Computer virus Triton: How Saudi Arabia barely escaped disaster

Computer virus Triton: How Saudi Arabia barely escaped disaster

In December 2017, a security system in Saudi Arabia's power plant jumped, preventing a catastrophe at the last minute. Afterwards, experts found that hackers had succeeded in infiltrating the computer virus Triton into the system's computer system. Had the attackers' plan worked, it would have resulted in explosions and the release of hydrogen sulfide gas. Even in the best case, severe environmental damage would have been unavoidable. But it would probably have even come to death. Thus, a whole new quality was achieved in the so-called cyberwar. For the first time, it was no longer just about causing as much damage to the infrastructure as possible, but even the death of bystanders was accepted.

The virus deliberately targets a module

This now more than a year old story is still current for three reasons. For one thing, it was never possible to find out who actually was behind the attack. On the other hand, the security company FireEye now announced that the malicious software is currently being used for attacks on plants in North America and Western Europe. With further details, the company was still back. Such a scenario is certainly possible. Because the Triton virus is a very specialized malicious program. It was programmed to handle the Triconex Safety Instrumented System (SIS) control module from the French company Schneider Electric. The problem with it: The module was developed to detect emergencies and shut down the power plants in case of doubt. In total, more than 13,000 copies of the security module were installed worldwide. The users include, for example, oil, gas or nuclear power plants – and also in Germany.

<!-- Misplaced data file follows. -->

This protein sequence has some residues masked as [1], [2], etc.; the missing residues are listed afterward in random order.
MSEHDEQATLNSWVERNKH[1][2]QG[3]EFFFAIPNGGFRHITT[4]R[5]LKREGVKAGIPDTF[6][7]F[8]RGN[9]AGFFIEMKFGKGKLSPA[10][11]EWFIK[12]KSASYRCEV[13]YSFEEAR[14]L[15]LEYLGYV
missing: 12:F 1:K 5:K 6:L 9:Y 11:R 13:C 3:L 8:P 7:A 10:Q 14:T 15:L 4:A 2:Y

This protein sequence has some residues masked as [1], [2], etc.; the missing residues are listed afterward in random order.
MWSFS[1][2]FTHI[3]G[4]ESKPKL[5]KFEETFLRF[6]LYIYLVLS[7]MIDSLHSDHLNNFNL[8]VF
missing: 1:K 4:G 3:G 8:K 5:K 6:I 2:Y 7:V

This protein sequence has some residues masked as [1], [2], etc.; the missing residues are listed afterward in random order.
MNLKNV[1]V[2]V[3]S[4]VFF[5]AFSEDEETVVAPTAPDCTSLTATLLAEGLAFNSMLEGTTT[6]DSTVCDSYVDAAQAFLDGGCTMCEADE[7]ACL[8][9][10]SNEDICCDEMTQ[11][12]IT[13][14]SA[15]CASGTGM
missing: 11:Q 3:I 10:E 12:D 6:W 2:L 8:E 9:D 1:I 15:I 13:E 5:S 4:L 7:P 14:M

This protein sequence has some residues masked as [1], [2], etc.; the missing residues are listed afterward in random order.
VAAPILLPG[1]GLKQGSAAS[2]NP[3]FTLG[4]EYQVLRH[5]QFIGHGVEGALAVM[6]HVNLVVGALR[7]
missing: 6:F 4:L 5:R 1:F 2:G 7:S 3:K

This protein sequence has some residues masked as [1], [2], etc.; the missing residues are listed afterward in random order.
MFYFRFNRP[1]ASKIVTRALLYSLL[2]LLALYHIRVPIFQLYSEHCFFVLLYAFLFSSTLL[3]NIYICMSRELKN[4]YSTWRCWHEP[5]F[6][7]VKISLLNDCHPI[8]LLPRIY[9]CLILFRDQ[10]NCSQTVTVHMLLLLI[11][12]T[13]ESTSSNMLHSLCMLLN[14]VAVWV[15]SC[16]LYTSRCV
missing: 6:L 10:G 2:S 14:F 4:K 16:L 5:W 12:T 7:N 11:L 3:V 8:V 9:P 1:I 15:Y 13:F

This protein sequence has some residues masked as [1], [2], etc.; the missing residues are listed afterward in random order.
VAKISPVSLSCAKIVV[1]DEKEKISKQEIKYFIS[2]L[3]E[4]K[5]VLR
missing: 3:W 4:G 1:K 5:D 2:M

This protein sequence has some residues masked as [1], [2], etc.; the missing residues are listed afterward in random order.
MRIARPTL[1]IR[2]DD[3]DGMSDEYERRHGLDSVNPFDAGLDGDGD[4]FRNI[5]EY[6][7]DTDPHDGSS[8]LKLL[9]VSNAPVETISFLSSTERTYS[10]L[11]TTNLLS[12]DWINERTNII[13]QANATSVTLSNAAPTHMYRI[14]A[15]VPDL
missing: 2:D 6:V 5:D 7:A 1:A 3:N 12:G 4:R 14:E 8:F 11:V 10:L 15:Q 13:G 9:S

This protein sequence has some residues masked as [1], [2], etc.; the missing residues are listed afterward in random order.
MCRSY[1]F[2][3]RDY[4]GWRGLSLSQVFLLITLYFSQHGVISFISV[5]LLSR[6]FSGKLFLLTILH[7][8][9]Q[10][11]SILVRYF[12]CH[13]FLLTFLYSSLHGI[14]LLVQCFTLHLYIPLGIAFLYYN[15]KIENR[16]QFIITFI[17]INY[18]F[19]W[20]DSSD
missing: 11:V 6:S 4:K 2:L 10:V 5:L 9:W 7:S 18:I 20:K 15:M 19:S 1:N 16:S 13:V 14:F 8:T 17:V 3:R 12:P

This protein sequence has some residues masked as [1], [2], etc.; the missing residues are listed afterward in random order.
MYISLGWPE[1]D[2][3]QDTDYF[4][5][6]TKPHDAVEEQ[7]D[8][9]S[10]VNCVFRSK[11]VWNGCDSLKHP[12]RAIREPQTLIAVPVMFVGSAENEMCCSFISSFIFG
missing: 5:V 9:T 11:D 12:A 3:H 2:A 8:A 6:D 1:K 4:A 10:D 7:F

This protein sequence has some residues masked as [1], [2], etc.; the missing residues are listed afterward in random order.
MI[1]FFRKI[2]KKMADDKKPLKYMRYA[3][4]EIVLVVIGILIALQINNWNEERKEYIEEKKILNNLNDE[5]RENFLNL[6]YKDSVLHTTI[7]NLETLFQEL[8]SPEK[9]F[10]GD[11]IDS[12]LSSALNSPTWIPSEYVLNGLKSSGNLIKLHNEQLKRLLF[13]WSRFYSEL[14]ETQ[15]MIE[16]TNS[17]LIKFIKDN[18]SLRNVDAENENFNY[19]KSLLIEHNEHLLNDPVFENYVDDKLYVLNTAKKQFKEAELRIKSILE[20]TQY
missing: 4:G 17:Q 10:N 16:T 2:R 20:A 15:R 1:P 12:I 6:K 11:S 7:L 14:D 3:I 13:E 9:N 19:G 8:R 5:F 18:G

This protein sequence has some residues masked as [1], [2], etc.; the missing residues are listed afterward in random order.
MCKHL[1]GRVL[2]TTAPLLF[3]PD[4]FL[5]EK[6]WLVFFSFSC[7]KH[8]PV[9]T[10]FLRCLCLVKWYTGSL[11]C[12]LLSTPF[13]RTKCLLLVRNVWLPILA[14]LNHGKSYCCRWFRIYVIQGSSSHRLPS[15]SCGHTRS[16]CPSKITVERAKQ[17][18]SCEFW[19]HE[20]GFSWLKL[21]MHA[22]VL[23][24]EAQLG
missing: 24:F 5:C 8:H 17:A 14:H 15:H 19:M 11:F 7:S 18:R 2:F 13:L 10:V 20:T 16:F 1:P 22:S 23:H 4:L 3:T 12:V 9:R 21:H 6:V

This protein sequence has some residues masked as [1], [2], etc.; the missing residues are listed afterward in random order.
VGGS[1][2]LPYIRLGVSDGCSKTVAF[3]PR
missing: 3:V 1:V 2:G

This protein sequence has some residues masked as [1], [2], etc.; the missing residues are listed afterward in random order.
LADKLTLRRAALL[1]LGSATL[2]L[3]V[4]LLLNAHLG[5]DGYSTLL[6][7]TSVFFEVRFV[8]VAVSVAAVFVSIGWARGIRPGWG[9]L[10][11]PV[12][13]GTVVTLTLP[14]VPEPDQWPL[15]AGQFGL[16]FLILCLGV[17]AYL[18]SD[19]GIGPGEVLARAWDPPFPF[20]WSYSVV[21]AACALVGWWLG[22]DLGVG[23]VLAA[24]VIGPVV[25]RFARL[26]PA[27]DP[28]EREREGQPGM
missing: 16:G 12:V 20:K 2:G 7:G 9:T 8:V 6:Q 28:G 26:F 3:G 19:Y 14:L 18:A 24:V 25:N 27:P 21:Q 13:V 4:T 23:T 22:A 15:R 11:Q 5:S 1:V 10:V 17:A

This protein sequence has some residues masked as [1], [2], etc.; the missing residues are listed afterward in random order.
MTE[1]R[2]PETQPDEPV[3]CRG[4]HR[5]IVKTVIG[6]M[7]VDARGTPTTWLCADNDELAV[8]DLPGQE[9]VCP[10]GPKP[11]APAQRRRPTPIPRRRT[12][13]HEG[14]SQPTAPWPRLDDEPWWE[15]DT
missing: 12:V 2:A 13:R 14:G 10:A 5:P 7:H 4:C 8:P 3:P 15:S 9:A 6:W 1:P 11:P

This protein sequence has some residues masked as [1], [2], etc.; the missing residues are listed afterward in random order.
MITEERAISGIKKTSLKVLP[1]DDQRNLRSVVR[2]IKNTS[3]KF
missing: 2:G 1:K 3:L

The human factor is crucial

The plan of the hackers apparently provides this last backup unit under their own control and then trigger a fault. In Saudi Arabia they almost succeeded. When they were discovered, they already had the critical control module under control. Obviously, they then committed a mistake that alerted the power plant's safety systems. It can be assumed that the same mistake will not happen to the hackers again. Experts therefore urge further improvement of the safety precautions in power plants. In the eye, they mainly have the human factor. Because in the power plant in Saudi Arabia there were numerous violations of the security protocol. Thus, warnings of virus programs were simply closed and programs for remote maintenance permanently started.

Via: time

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